4. Young parents! We were 21 when our daughter was born and both teaching in small schools out the back of Boggabri NSW. I was back at work by now (phew, I disliked being at home and isolated on a country property) and this young one is in a swing made by her Dad! We were back at school/work and she was well-cared for next door to my school by my boss’ wife, her godmother.

Set Two.

  1. I am around 17 here. This is me, first of the NSW HSC cohort in my senior uniform. It was brown (yuck) and consisted of a skirt, shirt and jacket making it almost ‘suit-like.’ I was not a nerd but a social being at school but finally did remember to study in Year 12 and get into teacher’s college. I loved being part of the first group in NSW to do the HSC and it is 50 years ago this year!!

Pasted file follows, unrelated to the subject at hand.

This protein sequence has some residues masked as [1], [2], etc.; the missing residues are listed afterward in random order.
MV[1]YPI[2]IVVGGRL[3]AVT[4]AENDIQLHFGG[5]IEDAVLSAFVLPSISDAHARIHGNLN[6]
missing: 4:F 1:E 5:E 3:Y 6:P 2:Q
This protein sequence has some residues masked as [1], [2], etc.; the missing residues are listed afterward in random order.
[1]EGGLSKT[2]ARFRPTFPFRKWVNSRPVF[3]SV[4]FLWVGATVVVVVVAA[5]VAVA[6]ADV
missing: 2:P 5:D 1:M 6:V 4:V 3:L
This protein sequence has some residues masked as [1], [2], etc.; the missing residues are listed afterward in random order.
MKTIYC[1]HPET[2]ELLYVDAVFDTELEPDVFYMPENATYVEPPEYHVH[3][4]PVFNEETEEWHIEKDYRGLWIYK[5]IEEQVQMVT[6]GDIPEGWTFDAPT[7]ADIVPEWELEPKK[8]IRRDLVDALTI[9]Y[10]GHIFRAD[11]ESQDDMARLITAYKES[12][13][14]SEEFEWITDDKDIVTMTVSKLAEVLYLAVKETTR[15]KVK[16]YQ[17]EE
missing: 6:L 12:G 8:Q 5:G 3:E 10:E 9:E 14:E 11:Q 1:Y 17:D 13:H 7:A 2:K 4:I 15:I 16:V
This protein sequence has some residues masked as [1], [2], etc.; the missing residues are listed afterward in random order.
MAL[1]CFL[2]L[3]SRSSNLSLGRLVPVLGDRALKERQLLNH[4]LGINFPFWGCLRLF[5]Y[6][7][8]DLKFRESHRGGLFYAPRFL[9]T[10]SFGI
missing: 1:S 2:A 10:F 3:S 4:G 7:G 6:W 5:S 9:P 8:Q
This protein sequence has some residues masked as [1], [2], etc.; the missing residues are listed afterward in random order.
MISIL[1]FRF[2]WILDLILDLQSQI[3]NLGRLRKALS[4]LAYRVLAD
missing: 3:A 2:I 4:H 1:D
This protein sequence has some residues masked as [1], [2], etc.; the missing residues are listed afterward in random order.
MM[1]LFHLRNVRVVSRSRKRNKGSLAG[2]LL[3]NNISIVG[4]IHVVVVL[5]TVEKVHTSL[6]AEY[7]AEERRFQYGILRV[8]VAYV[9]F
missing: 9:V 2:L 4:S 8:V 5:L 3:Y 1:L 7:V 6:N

2. The lovely man I married all those years ago – 46 to be exact – with me last Christmas in this house we are renting. We are making special memories right now as for the first time in our lives it is ‘just us’ and no responsibilities for family and work, except for some voluntary work by my husband.
  3. Eleven years ago I fulfilled a dream held since teenage years and stood on the North Shore of Oahu looking for the waves that I had sung about in the school bus in the 1960s…”Ride the Wild Surf”…and the surf was flat. Disappointed but a wonderful experience to visit Hawaii..on my first and only (to date) trip out of Australia.